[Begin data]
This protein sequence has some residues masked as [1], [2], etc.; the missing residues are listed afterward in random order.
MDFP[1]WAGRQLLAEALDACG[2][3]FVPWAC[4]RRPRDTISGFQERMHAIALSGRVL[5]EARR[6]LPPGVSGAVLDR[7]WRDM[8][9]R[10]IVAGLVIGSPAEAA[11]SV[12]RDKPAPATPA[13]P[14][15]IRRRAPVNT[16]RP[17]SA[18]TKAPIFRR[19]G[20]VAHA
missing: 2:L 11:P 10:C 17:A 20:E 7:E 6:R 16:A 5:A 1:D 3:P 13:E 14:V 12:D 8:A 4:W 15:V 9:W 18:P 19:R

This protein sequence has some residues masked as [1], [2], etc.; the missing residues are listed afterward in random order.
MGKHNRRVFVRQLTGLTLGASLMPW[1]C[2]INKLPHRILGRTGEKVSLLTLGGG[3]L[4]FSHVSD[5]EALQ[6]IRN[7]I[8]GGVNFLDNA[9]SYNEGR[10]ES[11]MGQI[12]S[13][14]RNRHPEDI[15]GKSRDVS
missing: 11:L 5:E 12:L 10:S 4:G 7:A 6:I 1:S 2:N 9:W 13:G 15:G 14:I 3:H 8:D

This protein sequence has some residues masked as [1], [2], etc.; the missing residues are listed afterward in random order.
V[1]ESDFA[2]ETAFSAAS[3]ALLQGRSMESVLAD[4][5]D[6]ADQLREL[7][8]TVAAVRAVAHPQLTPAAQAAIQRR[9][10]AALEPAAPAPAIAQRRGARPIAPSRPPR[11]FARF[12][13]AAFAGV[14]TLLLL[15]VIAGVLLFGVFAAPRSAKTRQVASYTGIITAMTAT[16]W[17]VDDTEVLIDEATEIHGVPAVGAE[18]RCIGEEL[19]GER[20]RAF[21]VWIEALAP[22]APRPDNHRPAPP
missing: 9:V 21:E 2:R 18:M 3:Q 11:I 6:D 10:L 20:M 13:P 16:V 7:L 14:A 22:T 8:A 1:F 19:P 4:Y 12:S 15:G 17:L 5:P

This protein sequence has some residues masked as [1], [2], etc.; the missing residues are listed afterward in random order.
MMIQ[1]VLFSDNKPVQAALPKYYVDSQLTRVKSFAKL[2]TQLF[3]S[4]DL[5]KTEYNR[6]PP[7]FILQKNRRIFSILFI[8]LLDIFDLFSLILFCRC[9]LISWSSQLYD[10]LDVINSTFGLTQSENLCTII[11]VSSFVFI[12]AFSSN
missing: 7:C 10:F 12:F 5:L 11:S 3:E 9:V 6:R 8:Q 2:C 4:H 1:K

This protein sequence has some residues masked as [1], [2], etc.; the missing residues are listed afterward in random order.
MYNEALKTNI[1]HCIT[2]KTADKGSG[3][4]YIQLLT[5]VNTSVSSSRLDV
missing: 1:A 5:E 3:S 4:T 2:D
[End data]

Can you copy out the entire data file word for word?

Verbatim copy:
This protein sequence has some residues masked as [1], [2], etc.; the missing residues are listed afterward in random order.
MDFP[1]WAGRQLLAEALDACG[2][3]FVPWAC[4]RRPRDTISGFQERMHAIALSGRVL[5]EARR[6]LPPGVSGAVLDR[7]WRDM[8][9]R[10]IVAGLVIGSPAEAA[11]SV[12]RDKPAPATPA[13]P[14][15]IRRRAPVNT[16]RP[17]SA[18]TKAPIFRR[19]G[20]VAHA
missing: 2:L 11:P 10:C 17:A 20:E 7:E 6:R 16:A 5:A 1:D 3:P 13:E 14:V 12:D 8:A 4:W 15:V 9:W 18:P 19:R

This protein sequence has some residues masked as [1], [2], etc.; the missing residues are listed afterward in random order.
MGKHNRRVFVRQLTGLTLGASLMPW[1]C[2]INKLPHRILGRTGEKVSLLTLGGG[3]L[4]FSHVSD[5]EALQ[6]IRN[7]I[8]GGVNFLDNA[9]SYNEGR[10]ES[11]MGQI[12]S[13][14]RNRHPEDI[15]GKSRDVS
missing: 11:L 5:E 12:L 10:S 4:G 7:A 6:I 1:S 2:N 9:W 13:G 15:G 14:I 3:H 8:D

This protein sequence has some residues masked as [1], [2], etc.; the missing residues are listed afterward in random order.
V[1]ESDFA[2]ETAFSAAS[3]ALLQGRSMESVLAD[4][5]D[6]ADQLREL[7][8]TVAAVRAVAHPQLTPAAQAAIQRR[9][10]AALEPAAPAPAIAQRRGARPIAPSRPPR[11]FARF[12][13]AAFAGV[14]TLLLL[15]VIAGVLLFGVFAAPRSAKTRQVASYTGIITAMTAT[16]W[17]VDDTEVLIDEATEIHGVPAVGAE[18]RCIGEEL[19]GER[20]RAF[21]VWIEALAP[22]APRPDNHRPAPP
missing: 9:V 21:E 2:R 18:M 3:Q 11:I 6:D 10:L 20:M 13:P 16:V 7:L 14:A 22:T 8:A 1:F 19:P 4:Y 12:S 15:G 17:L 5:P

This protein sequence has some residues masked as [1], [2], etc.; the missing residues are listed afterward in random order.
MMIQ[1]VLFSDNKPVQAALPKYYVDSQLTRVKSFAKL[2]TQLF[3]S[4]DL[5]KTEYNR[6]PP[7]FILQKNRRIFSILFI[8]LLDIFDLFSLILFCRC[9]LISWSSQLYD[10]LDVINSTFGLTQSENLCTII[11]VSSFVFI[12]AFSSN
missing: 7:C 10:F 12:F 5:L 11:S 3:E 9:V 6:R 8:Q 2:C 4:H 1:K

This protein sequence has some residues masked as [1], [2], etc.; the missing residues are listed afterward in random order.
MYNEALKTNI[1]HCIT[2]KTADKGSG[3][4]YIQLLT[5]VNTSVSSSRLDV
missing: 1:A 5:E 3:S 4:T 2:D